Eric Drexler [8] has provided spectacular insights about how far technical improvement may go. He agrees that superhuman intelligences will be available in the near future -- and that such entities pose a threat to the human status quo. But Drexler argues that we can confine such transhuman devices so that their results can be examined and used safely.  This is I. J. Good's ultraintelligent machine, with a dose of caution. I argue that confinement is intrinsically impractical. For the case of physical confinement: Imagine yourself locked in your home with only limited data access to the outside, to your masters. If those masters thought at a rate -- say -- one million times slower than you, there is little doubt that over a period of years (your time) you could come up with "helpful advice" that would incidentally set you free. (I call this "fast thinking" form of superintelligence "weak superhumanity". Such a "weakly superhuman" entity would probably burn out in a few weeks of outside time. "Strong superhumanity" would be more than cranking up the clock speed on a human-equivalent mind.  It's hard to say precisely what "strong superhumanity" would be like, but the difference appears to be profound. Imagine running a dog mind at very high speed. Would a thousand years of doggy living add up to any human insight? (Now if the dog mind were cleverly rewired and _then_ run at high speed, we might see something different....) Many speculations about superintelligence seem to be based on the weakly superhuman model. I believe that our best guesses about the post-Singularity world can be obtained by thinking on the nature of strong superhumanity. I will return to this point later in the paper.)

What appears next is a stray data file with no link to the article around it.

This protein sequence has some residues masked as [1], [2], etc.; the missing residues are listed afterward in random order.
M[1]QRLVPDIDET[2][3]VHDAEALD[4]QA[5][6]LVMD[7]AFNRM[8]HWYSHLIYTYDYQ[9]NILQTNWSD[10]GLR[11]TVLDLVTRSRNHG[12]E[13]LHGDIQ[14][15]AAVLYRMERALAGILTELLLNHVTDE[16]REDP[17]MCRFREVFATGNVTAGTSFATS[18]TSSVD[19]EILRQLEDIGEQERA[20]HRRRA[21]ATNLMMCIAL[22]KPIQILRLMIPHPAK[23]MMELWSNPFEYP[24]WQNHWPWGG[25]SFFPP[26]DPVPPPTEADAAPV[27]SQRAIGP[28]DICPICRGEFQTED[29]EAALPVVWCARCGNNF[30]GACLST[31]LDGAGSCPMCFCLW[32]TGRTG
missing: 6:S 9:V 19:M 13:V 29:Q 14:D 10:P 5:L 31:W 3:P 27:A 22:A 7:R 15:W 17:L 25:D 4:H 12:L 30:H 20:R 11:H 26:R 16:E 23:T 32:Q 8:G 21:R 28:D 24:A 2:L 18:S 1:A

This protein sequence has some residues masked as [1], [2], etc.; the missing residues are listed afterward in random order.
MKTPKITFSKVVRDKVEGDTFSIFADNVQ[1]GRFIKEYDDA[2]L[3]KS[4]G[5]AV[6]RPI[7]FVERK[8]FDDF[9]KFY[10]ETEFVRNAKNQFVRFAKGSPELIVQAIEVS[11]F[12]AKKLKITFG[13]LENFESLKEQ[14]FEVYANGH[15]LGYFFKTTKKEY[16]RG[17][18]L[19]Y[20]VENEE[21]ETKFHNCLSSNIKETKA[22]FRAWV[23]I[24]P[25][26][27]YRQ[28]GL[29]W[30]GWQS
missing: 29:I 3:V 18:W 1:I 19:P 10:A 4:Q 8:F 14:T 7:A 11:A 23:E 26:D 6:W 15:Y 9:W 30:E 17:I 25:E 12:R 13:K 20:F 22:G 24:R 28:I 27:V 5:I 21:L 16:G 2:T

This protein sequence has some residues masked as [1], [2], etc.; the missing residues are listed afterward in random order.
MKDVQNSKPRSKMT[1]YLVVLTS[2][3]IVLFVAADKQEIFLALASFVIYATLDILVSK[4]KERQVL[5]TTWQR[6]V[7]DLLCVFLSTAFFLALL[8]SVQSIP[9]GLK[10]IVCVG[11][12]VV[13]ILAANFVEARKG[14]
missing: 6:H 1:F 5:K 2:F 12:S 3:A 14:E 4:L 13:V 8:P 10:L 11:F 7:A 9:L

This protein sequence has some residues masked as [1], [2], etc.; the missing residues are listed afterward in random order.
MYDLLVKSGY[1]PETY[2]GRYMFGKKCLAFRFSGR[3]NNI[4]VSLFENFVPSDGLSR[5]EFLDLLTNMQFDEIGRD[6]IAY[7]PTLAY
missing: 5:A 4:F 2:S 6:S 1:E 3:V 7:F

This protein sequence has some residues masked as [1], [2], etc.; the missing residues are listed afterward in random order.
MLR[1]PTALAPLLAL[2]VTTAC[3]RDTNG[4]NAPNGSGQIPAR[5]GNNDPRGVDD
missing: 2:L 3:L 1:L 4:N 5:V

Another approach to confinement is to build _rules_ into the mind of the created superhuman entity (for example, Asimov's Laws [3]). I think that any rules strict enough to be effective would also produce a device whose ability was clearly inferior to the unfettered versions (and so human competition would favor the development of the those more dangerous models).  Still, the Asimov dream is a wonderful one: Imagine a willing slave, who has 1000 times your capabilities in every way. Imagine a creature who could satisfy your every safe wish (whatever that means) and still have 99.9% of its time free for other activities. There would be a new universe we never really understood, but filled with benevolent gods (though one of _my_ wishes might be to become one of them).